On the other hand, I've occasionally seen depths of 6" less than our draft and assume its reflecting off the top of the grass. Cutty is famous for this. Still, I get the heck out of there, if I see it. There is a rumor of an umarked rock to the west of the outer mooring field and before the breakwater. However, I give some odds that the mooring field owner spreads the rumor. The kid collecting fees has gone over to warn anchored boats and suggest they take a mooring.
Yea, I agree with you mini....in fact I'd only do this crazy negative draft stuff in places I really know stone cold. A friend with a 40' center boarder hit a abandoned mooring mushroom and cracked the hull a few years ago doing the mud drag. Can happen. But if it was my home port, and/or I really knew it, I'd chance it.
 

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Discussion Starter · #9 ·
I spent an hour yesterday in a kayak with a pole poking around. The bottom is really soft for the first 8" or so. The canals here are dredged out of the limestone coral, I do not really know the reason why the are much shallower than the majority of the canal. It is 8' deep in front of my house.

The 2 humps are about 5 feet in distance/width. Would it be reasonable with 3 or 4" of keel in the mud to get through? I do not want to go through the expense of getting a boat down here to find it needs to be docked at my neighbors at the end of the canal.
 

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One of None
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where the hell are you? LOL no intro..
 

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where the hell are you? LOL no intro..
Good question, doesn't sound like Maine does it:D

Around here the mud goes on forever in some bays. People wading in have been know to get sucked in and never been heard from again.

I don't know about this limestone coral stuff, once you get by the loose stuff kinda sounds like concrete.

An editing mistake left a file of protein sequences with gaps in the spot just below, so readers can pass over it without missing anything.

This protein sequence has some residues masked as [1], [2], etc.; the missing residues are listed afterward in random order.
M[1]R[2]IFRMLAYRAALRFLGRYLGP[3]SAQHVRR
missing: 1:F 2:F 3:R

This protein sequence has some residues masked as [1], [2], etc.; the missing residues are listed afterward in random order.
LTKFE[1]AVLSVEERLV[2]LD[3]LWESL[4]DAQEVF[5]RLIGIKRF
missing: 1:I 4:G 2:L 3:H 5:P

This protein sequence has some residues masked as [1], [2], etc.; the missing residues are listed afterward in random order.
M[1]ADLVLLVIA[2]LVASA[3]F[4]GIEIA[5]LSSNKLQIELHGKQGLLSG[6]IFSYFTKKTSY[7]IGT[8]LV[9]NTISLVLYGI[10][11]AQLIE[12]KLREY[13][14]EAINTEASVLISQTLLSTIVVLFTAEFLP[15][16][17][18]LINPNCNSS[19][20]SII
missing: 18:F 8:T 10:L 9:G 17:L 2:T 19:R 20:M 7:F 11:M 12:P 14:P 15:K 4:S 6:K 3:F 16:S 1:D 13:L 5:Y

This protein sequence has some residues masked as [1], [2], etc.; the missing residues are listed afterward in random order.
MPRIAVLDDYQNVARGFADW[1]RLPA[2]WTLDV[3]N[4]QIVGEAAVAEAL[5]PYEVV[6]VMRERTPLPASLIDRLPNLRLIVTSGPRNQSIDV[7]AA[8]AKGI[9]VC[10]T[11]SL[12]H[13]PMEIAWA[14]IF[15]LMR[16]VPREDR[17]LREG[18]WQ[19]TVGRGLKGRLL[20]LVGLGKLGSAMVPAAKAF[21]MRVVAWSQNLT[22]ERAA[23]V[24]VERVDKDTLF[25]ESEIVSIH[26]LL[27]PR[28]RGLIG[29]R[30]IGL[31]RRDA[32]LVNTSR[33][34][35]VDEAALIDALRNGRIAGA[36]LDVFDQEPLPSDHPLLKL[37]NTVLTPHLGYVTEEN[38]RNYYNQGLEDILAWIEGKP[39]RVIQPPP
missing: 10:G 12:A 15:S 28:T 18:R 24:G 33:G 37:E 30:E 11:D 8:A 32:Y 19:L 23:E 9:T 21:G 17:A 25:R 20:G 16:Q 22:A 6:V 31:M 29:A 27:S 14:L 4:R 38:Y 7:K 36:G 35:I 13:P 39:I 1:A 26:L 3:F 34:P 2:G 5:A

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8 inches of water is as good as 8 miles. Especially if it is mud. Go slow though as someone may have pitched something like an engine or large battery. It's your home port so you can get to know it well. I wouldn't let it interfere with your plans. I had a slip for a while that was two feet of mud too shallow. The boat, she kinda planted herself there twice a day. I thought it would destroy the antifoul, but it had little effect. Wouldn't recommend it though.
 
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Discussion Starter · #14 ·
Good question, doesn't sound like Maine does it:D

Around here the mud goes on forever in some bays. People wading in have been know to get sucked in and never been heard from again.

I don't know about this limestone coral stuff, once you get by the loose stuff kinda sounds like concrete.
Sorry I am new to posting on message boards.

We live on Grand Cayman. I would agree that the limestone under the mud is pretty hard. It does not stand up to an excavator but I wound not want to run my new to me fiber glass keel into it.

Paul
 

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What you will have is part-tide access. If it's the boat you want and you can tolerate resticyed use, go for it. (You will be carrying more weight too, as mentioned.)